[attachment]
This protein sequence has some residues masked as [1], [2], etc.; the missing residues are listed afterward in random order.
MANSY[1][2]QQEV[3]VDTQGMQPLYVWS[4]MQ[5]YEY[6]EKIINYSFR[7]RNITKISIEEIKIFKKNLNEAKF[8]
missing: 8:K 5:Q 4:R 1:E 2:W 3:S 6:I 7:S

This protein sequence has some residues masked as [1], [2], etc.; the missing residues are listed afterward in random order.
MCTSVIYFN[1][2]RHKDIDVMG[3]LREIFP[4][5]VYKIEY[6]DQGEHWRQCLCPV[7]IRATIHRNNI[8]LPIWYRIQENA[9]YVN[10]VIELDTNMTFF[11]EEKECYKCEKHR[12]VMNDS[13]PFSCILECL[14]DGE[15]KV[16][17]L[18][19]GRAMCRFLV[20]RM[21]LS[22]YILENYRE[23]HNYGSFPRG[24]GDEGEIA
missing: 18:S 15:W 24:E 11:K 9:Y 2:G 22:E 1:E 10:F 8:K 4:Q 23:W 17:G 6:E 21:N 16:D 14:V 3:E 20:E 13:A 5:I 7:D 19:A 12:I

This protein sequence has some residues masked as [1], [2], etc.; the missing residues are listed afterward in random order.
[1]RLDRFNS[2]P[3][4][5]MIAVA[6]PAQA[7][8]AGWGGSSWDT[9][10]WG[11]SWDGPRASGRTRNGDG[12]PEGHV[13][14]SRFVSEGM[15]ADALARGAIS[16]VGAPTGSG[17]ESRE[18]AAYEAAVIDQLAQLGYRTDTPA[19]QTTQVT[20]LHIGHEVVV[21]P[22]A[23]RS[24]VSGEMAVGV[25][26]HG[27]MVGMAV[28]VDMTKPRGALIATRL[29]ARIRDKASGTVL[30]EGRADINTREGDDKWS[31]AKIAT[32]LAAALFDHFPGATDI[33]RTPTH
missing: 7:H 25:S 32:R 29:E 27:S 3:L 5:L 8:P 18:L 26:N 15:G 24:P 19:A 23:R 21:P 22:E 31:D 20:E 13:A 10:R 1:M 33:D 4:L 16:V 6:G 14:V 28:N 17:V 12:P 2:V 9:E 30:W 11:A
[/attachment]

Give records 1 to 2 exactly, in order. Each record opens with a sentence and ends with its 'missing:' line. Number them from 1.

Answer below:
This protein sequence has some residues masked as [1], [2], etc.; the missing residues are listed afterward in random order.
MANSY[1][2]QQEV[3]VDTQGMQPLYVWS[4]MQ[5]YEY[6]EKIINYSFR[7]RNITKISIEEIKIFKKNLNEAKF[8]
missing: 8:K 5:Q 4:R 1:E 2:W 3:S 6:I 7:S

This protein sequence has some residues masked as [1], [2], etc.; the missing residues are listed afterward in random order.
MCTSVIYFN[1][2]RHKDIDVMG[3]LREIFP[4][5]VYKIEY[6]DQGEHWRQCLCPV[7]IRATIHRNNI[8]LPIWYRIQENA[9]YVN[10]VIELDTNMTFF[11]EEKECYKCEKHR[12]VMNDS[13]PFSCILECL[14]DGE[15]KV[16][17]L[18][19]GRAMCRFLV[20]RM[21]LS[22]YILENYRE[23]HNYGSFPRG[24]GDEGEIA
missing: 18:S 15:W 24:E 11:K 9:Y 2:G 22:E 1:E 10:F 8:K 4:Q 23:W 17:G 6:E 21:N 16:D 14:V 3:E 20:E 13:A 5:I 7:D 19:A 12:I